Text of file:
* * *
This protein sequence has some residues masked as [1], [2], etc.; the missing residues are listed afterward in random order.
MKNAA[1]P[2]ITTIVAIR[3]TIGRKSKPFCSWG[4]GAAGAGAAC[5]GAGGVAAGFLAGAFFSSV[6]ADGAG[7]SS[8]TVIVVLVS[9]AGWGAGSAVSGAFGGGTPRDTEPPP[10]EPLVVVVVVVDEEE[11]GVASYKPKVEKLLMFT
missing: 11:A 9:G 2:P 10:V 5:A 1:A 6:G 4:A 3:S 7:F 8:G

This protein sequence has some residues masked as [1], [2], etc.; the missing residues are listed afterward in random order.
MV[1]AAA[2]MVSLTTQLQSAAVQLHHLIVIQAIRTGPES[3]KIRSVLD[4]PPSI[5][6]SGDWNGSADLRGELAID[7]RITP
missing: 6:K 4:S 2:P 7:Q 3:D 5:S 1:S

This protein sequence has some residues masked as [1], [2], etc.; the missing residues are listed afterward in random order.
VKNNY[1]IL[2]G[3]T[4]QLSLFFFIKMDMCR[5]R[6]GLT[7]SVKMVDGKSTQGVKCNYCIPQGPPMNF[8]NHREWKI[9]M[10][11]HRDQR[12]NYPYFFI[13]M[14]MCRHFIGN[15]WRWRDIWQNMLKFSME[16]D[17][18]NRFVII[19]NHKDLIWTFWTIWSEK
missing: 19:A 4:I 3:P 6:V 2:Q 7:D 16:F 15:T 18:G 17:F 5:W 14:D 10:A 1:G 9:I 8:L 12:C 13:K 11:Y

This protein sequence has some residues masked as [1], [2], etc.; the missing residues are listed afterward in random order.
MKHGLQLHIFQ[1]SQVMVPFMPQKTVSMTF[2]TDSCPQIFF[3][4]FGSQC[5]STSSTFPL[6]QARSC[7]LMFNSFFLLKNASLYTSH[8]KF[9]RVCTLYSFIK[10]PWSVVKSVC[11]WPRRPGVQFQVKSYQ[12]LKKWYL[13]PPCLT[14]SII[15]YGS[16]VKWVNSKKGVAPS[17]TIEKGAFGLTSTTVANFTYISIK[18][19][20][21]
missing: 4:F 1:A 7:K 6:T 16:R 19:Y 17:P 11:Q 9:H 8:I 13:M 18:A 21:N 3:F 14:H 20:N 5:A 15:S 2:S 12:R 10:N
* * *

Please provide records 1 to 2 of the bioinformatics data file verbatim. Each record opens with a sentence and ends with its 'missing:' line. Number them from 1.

This protein sequence has some residues masked as [1], [2], etc.; the missing residues are listed afterward in random order.
MKNAA[1]P[2]ITTIVAIR[3]TIGRKSKPFCSWG[4]GAAGAGAAC[5]GAGGVAAGFLAGAFFSSV[6]ADGAG[7]SS[8]TVIVVLVS[9]AGWGAGSAVSGAFGGGTPRDTEPPP[10]EPLVVVVVVVDEEE[11]GVASYKPKVEKLLMFT
missing: 11:A 9:G 2:P 10:V 5:A 1:A 6:G 4:A 3:S 7:F 8:G

This protein sequence has some residues masked as [1], [2], etc.; the missing residues are listed afterward in random order.
MV[1]AAA[2]MVSLTTQLQSAAVQLHHLIVIQAIRTGPES[3]KIRSVLD[4]PPSI[5][6]SGDWNGSADLRGELAID[7]RITP
missing: 6:K 4:S 2:P 7:Q 3:D 5:S 1:S